Kris Harrington: That’s right. Well, again, remember it’s the 20% that makes up 80% of your revenue. So it could be potentially something less than that, but you have to make sure for those products that you’ve got good product descriptions, that you’ve got your pricing in line, that you’ve got specifications, a high-quality product image. Don’t forget those things on those parts and then continue to build out. This is an iterative process. This is the new sales channel. So you keep making that better. Another mistake we see is that companies launch without price and availability. So there’s no way for customers to create a quote or to check out. So they make the customer take a step offline if they really want to buy, and this can force your users to look elsewhere.
So I encourage the companies that we work with, don’t just launch an informational site, launch a site where they can see price and availability and be able to take that order. We also see that some companies will launch without allowing guest users to pay with a credit card. So we’ve found that companies will set up a website, they’ll allow customers to log in and pay on account, which is great. That’s a great customer experience for an existing customer, but if you’ve found a way to attract customers to your site because they’re searching something on Google and now they’re making their way to your site, make sure you allow guest user access and make sure that they can place an order with a credit card. Let’s not turn those customers away. And then the last thing that I’ll mention here and mistakes that we see often is that there’s a lot of disjointed systems. I talked about all these systems that are now becoming available. So for those loyal customers that are doing business with resellers, make sure that they don’t have to log in one place to get vehicle information and then log in one place to get parts information. And then if they have a warranty claim, they log in someplace else. And if they’re gonna configure a product, now it’s a whole different system. It’s all these logins and places to go for them to remember if you can create one space or one single sign-on to allow them to do all of the things that they’re gonna do, as it relates to doing business with you, that creates that better buying experience.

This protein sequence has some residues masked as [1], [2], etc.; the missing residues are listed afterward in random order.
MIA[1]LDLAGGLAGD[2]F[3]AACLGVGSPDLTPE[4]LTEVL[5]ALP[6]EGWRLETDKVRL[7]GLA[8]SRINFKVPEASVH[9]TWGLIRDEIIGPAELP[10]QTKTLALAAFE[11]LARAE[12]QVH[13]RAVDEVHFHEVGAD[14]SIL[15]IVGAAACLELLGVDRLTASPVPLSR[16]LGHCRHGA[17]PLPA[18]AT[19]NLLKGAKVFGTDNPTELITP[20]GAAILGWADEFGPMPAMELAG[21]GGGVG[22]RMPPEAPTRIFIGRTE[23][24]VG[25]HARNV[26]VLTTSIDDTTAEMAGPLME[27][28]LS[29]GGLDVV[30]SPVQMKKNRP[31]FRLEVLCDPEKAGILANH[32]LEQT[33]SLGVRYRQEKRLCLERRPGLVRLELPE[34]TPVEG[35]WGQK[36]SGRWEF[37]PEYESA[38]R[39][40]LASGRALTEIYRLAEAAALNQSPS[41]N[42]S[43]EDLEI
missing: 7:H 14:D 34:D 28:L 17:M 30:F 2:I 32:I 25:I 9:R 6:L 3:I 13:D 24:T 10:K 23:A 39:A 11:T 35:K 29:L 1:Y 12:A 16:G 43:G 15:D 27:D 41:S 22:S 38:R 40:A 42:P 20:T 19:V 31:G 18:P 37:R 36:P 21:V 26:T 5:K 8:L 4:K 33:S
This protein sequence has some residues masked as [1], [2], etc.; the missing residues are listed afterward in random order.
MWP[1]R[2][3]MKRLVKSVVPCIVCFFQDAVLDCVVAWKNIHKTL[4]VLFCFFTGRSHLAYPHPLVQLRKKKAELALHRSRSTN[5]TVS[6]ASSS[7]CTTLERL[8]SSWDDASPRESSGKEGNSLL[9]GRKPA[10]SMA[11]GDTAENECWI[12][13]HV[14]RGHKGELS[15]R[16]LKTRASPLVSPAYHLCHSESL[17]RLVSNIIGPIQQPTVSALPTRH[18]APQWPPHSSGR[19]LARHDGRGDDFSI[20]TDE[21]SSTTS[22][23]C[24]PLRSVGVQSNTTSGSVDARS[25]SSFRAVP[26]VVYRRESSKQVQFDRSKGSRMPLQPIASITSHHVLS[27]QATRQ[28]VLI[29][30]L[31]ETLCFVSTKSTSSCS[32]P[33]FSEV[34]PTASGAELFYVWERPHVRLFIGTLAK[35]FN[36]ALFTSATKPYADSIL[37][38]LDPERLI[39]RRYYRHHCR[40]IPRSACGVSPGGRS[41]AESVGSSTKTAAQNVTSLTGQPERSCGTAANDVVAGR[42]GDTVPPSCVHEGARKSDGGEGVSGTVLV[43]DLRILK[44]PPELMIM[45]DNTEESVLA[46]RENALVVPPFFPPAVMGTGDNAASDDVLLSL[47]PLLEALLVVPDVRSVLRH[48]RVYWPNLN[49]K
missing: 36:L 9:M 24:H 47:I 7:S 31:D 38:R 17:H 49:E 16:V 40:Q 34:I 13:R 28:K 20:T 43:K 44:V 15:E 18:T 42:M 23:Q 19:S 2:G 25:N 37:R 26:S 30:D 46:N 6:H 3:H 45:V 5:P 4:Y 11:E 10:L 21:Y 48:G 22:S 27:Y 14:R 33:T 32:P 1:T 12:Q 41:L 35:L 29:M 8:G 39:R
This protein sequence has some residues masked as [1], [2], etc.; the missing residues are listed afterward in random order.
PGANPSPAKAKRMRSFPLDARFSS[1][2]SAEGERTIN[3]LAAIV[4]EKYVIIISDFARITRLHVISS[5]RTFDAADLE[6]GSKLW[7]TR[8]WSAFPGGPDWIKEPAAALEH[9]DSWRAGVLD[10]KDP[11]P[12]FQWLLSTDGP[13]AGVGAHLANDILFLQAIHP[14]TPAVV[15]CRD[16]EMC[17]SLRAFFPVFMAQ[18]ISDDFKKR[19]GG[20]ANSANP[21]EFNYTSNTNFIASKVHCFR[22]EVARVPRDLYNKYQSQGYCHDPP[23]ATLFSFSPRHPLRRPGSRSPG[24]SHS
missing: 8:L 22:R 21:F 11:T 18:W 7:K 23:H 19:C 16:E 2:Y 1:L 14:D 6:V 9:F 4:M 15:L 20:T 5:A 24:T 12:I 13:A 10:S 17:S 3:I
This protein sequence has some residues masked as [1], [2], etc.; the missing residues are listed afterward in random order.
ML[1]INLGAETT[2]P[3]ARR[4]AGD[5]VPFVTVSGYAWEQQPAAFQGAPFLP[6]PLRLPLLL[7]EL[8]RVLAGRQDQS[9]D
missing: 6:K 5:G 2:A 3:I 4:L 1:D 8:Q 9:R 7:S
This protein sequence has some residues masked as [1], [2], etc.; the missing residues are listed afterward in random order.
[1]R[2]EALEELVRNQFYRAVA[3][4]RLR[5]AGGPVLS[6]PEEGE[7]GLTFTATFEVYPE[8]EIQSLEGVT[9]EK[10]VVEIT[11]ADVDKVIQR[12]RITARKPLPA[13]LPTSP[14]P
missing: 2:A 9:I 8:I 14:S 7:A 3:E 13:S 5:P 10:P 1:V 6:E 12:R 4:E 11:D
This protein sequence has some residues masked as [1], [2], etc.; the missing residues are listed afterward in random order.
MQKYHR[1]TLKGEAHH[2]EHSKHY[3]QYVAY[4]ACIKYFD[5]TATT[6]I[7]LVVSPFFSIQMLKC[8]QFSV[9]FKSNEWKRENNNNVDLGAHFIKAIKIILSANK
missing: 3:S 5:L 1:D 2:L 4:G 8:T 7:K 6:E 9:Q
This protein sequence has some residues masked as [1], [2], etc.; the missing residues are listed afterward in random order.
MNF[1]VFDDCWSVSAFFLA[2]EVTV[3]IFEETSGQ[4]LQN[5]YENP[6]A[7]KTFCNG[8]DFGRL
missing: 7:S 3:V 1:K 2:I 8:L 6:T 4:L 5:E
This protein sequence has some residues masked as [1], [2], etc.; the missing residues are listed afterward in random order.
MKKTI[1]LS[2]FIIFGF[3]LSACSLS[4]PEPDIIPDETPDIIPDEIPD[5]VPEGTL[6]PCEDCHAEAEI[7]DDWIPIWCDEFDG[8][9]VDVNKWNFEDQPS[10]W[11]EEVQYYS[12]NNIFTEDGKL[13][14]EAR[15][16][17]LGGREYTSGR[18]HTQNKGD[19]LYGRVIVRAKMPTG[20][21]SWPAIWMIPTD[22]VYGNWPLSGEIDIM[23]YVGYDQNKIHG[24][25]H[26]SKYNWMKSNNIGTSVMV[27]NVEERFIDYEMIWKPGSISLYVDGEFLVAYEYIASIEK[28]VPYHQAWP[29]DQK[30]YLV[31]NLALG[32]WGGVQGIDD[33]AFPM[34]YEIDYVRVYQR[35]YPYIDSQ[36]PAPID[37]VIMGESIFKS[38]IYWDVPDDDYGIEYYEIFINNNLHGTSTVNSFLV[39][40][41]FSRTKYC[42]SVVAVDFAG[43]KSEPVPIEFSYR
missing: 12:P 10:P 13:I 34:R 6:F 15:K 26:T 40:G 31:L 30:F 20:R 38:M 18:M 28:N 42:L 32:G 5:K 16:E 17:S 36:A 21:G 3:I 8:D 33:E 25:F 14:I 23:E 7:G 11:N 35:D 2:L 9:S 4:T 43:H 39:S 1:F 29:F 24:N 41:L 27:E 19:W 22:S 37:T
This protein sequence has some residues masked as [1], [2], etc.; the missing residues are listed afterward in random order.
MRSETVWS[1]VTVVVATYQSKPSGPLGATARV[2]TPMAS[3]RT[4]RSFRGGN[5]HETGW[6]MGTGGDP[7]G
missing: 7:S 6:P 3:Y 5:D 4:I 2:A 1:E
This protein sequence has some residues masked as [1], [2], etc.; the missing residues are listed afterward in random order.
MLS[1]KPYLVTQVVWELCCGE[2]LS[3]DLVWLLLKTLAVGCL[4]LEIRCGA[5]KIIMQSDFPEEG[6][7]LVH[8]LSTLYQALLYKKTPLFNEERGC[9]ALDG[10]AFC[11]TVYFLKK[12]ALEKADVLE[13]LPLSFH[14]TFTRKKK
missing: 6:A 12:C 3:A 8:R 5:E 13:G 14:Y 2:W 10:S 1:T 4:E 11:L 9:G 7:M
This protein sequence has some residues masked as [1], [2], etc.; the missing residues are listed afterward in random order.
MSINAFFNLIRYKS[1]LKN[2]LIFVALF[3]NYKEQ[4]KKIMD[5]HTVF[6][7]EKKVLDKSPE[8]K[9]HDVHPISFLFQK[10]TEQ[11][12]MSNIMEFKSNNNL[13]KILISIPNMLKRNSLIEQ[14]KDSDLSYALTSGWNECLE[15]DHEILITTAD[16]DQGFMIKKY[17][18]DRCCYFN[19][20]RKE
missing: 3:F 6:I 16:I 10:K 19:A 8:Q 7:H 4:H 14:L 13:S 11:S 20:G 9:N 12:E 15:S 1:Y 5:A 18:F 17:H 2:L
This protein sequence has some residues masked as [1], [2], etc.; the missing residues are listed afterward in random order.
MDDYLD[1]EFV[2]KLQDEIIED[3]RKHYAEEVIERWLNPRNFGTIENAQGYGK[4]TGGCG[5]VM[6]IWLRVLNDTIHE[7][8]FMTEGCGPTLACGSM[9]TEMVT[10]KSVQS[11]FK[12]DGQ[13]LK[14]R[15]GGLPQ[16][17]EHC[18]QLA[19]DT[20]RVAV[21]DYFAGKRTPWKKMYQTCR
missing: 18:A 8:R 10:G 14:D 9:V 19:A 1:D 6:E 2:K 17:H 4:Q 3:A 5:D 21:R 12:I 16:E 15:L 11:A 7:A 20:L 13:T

Jamie Irvine: That makes a lot of sense. I was thinking about how, when I set up my Amazon account several years ago, I have not yet had to change anything with the exception of when my credit card expired having to update that piece of information. So it’s like I set up my account and I could just buy. That’s a good customer experience. You got it. And, and one of the things I want to talk a little bit about is how important that search component is. See, like, what’s the purpose of all this data it’s so that when people are on our site, they can easily find what they’re looking for. And when I look at some of the statistics about how much of the search traffic on the internet has been taken away from Google by Amazon, Google still is the dominant tech search platform. And YouTube is a close second for search but when it comes to commodities and products, Amazon has taken a massive bite out of Google search traffic because people just go to Amazon and search the product, whether they buy from Amazon or not. If that doesn’t emphasize how important search is, I don’t know what would.
Kris Harrington: That’s right. I think I’ve heard 70% of searches start on Amazon. I mean that is phenomenal. It’s a huge change in the way business is done.
Jamie Irvine: So what’s the economic impact if a parts reseller just decides to put their head in the sand and say, Hey, this is too complicated, we can’t do it. What could be the end result?
Kris Harrington: I say this with a heavy heart, because I love this industry and I love the parts business, but sadly, it’s a slow death, right? It happened in retail to big names like Sears, JC Penney, Borders. The same path is happening. Resellers will continue to lose market share to brands with an online presence. We just talked about Amazon, think about McMaster Car, Grainger. They are expanding their product catalog every day and each year growing business online, more and more marketplaces are opening each year. The digital buyer has entered the workplace and is taking over important purchasing roles across all industries. And as more and more baby boomers are turning to retirement, and, you know, those were really the employees that really appreciated the long-standing relationships and doing business in person. They were typically the people that you knew by name, and they knew your parts counter person by name. They are exiting. They’re exiting faster now, as we see people exit the workplace over the last several months. So I strongly believe there’s a transformation taking place in our industry and larger resellers will potentially buy up smaller ones. You know, they’ll turn those locations into distribution centers and sell their goods online. So all resellers need to find a way to differentiate themselves and do business in this digital age.
Jamie Irvine: You’ve been listening to The Heavy-Duty Parts Report. I’m your host, Jamie Irvine. And we’ve been speaking with Kris Harrington, the President, and COO of GenAlpha. To learn more about GenAlpha, go to genalpha.com. Kris, thanks so much for being on the podcast. I really appreciate it.
Kris Harrington: You bet, Jamie. It was great to be here.